Category Archives: Solo Female Travel

I Didn’t Travel 7,500 Miles to Read a Book or Write a Blog

I had all of the intention to write during my trip. I really did. I was going to take pictures of everything and update my followers/friends with every high and low moment I experienced. I brought my tablet and filled it with books I was going to finish. I was going to find a secluded hammock on a beach and do the whole cliche’ read-on-the-beach-and-fall-asleep-in-the-sand sort of thing. I would then update all the people in my life of what I ate, where I slept, who I saw, yadiyadiya.

For the first couple of days, I was pretty good at staying connected. I wrote my 2 blogs, checked in on Facebook, shared photos on Instagram, and all was well. All was well, until the touchscreen on my phone broke.

Suddenly, I found myself with just a phone. A phone I couldn’t use to call anyone because I didn’t set up an international plan. A phone I couldn’t access my games on. A phone I couldn’t even Google with. Fortunately, there was one undamaged spot on my phone where the touchscreen did work and I was still able to take pictures, but that was it. I essentially had a $600 camera (not even a very good one at that). I was devastated. I thought this blog would die. I thought I wouldn’t be able to capture the special moments of my trip. I wondered how people would know how great of a trip I’m having.

It seems silly now that I am writing all of this down, but these were true feelings I experienced when I realized my phone would be out of commission during my trip. After moping for a day, I stashed my phone away and went about my holiday. It was then that I found myself with more time. I lost track of the days, hours, and minutes. I got lost more frequently and had a blast discovering where I would end up next. Instead of using TripAdvisor to find my next destination, I asked around and discovered the most amazing restaurants, beaches, and sights. I spoke to people instead of mindlessly browsing through Facebook.

Often times, we lose the moment by trying to capture it.

Losing my phone was a blessing in disguise. Instead of trying to memorialize every moment, I experienced it. It was the best thing that could happen to me on this trip.

So, while I was not able to blog during my trip or finish reading The Three Musketeers, I did what I sought to. I experienced life. Of course I still want to share what I experienced, those blogs will come as I get to them. For now, I’m just going to let the memories settle in while I make my transition back home.



I’m writing this from my room at 5 in the morning in Vientiane. The power just cut out, its 85 degrees, and my tummy is struggling with the fried animal parts I had for dinner last evening. While conditions aren’t necessarily ideal for sleeping, the reason I’m up is because I’m looking for the best answer as to why. Why here? Why now? Why leave your temperpedic bed and pest controlled apartment for a room you have to share with newts?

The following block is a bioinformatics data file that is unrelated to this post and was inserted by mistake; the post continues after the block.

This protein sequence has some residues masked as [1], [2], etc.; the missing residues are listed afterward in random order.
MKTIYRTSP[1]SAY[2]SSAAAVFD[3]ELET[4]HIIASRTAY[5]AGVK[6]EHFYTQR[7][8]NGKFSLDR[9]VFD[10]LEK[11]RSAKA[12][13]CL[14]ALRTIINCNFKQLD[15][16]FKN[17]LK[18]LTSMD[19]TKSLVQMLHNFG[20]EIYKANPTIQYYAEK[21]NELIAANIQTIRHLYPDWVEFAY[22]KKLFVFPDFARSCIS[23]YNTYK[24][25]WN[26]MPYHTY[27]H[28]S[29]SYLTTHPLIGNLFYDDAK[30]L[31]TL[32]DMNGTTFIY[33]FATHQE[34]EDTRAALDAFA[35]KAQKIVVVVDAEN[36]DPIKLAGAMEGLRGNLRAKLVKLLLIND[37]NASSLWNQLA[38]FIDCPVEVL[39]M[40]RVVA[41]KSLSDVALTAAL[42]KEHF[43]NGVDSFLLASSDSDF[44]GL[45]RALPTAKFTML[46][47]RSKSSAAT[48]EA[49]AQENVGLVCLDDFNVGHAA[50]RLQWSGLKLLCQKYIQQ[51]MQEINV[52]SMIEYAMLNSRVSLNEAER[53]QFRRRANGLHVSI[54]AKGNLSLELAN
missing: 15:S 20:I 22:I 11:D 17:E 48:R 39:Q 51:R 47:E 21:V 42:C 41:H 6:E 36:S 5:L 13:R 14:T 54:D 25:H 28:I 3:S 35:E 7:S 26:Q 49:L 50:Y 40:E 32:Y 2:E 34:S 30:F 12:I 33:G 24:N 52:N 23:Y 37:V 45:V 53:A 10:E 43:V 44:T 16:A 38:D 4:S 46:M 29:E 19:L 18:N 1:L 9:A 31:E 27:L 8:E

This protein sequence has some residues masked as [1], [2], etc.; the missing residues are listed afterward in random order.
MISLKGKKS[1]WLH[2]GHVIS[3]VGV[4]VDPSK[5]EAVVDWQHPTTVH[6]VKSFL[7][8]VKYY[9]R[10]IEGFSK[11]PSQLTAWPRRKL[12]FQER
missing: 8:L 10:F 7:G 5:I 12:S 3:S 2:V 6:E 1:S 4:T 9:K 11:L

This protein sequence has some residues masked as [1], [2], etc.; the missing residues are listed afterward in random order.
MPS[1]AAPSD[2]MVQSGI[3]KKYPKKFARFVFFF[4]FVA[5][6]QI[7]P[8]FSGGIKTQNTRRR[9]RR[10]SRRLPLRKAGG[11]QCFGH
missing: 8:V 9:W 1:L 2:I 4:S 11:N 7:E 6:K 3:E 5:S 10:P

Well, like any other twenty something year old living the yuppie dream, I had a mid-quarter-life-century-melt-down. This was a solid 2 years after graduating college where I felt like everything sucked and I had no purpose in life. I know, intense right? It seemed like I had it all; a good degree, an awesome new job, an amazing relationship, great friends and family, but there was still that something missing.

For a long time, I couldn’t put my finger on it. I tried to ignore this feeling, but it kept creeping up and taking the form of aggression against the people that mattered most to me. By January, I had hated who I became. It was then that I had a decision to make; I could wallow in my misery, or I could do something about it.

It wasn’t easy. Before making such a drastic decision to travel I had to really evaluate why I wanted to do this and what I wanted out of it. I went back to the 13 year old me. I had such big plans with my life. I wanted to travel, I wanted to own a business, I wanted to be this confidant, sure, smart woman who could command a presence when entering a room. At 13 I knew I wanted to be all of these things, and the best path to getting there included a college degree.

I started prepping for college in middle school, then I started working in high school to pay for college, then I was working and interning throughout college to get a job after college. I spent over 10 years planning for my graduation. After graduating, I thought I would somehow magically become this woman I wanted to be, but the day came and went like any other. School was done and I wasn’t quite sure what to make of my life next. Which brings me here today.

We’ll have moments along the journey where we forget the end goal. We have to remember to look at the bigger picture when taking strides.

Getting my degree was not the end-all-be-all of my plans. There’s still more I want out of life.

I want to see where my family came from.
I want to step where my parents stepped.
I want to eat everything.
I want to learn how to surf.
I want to be able to just spend a whole day by myself.
I want to have a fluent conversation with my grandmother.

This trip has been almost 10 years in the making, I’ve used my job, school, relationships as a crutch to avoid taking this trip, but not any more. We learn from experience, and what better experience can you get from solo traveling a foreign country for a month? Maybe I’ll discover something else about myself. In the meantime, I’m taking this journey one day at a time, first with befriending my new newt roommate.